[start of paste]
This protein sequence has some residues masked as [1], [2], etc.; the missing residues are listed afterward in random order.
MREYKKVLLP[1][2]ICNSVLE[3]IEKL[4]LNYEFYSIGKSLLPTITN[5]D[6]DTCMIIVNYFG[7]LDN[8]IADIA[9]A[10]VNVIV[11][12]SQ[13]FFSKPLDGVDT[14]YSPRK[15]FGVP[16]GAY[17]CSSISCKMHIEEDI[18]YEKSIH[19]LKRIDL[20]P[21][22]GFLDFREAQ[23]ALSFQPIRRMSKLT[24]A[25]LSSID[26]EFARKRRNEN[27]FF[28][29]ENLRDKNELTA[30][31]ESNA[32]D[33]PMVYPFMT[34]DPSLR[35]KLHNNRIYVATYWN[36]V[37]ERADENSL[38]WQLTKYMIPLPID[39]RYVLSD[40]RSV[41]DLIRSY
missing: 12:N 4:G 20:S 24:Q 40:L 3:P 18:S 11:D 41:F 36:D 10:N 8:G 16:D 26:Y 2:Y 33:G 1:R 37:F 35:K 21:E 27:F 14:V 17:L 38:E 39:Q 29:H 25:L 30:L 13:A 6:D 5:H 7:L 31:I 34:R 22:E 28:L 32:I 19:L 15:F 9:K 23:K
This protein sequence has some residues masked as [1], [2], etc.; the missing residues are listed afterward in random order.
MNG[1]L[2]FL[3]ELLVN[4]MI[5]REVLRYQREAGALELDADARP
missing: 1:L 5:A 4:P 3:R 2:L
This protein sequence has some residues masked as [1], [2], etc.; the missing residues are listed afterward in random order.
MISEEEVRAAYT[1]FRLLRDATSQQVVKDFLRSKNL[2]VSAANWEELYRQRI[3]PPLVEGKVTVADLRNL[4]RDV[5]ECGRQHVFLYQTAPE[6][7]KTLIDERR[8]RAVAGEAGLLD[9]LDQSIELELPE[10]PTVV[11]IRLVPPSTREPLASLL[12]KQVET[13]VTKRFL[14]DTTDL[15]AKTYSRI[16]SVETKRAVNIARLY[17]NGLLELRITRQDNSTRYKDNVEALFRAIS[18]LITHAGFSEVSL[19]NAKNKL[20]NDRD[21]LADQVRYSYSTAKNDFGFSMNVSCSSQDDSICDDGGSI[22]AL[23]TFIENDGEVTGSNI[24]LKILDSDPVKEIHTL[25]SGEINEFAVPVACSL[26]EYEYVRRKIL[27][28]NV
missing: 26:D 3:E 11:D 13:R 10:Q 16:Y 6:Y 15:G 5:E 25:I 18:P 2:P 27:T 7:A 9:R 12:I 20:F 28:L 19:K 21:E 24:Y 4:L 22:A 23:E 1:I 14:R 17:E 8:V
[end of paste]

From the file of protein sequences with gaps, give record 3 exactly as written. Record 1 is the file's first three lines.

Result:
This protein sequence has some residues masked as [1], [2], etc.; the missing residues are listed afterward in random order.
MISEEEVRAAYT[1]FRLLRDATSQQVVKDFLRSKNL[2]VSAANWEELYRQRI[3]PPLVEGKVTVADLRNL[4]RDV[5]ECGRQHVFLYQTAPE[6][7]KTLIDERR[8]RAVAGEAGLLD[9]LDQSIELELPE[10]PTVV[11]IRLVPPSTREPLASLL[12]KQVET[13]VTKRFL[14]DTTDL[15]AKTYSRI[16]SVETKRAVNIARLY[17]NGLLELRITRQDNSTRYKDNVEALFRAIS[18]LITHAGFSEVSL[19]NAKNKL[20]NDRD[21]LADQVRYSYSTAKNDFGFSMNVSCSSQDDSICDDGGSI[22]AL[23]TFIENDGEVTGSNI[24]LKILDSDPVKEIHTL[25]SGEINEFAVPVACSL[26]EYEYVRRKIL[27][28]NV
missing: 26:D 3:E 11:D 13:R 10:Q 16:Y 6:Y 15:G 5:E 25:I 18:P 2:P 27:T 7:A 9:R 12:I 20:F 28:L 19:K 21:E 24:Y 4:L 22:A 23:E 1:I 14:R 17:E 8:V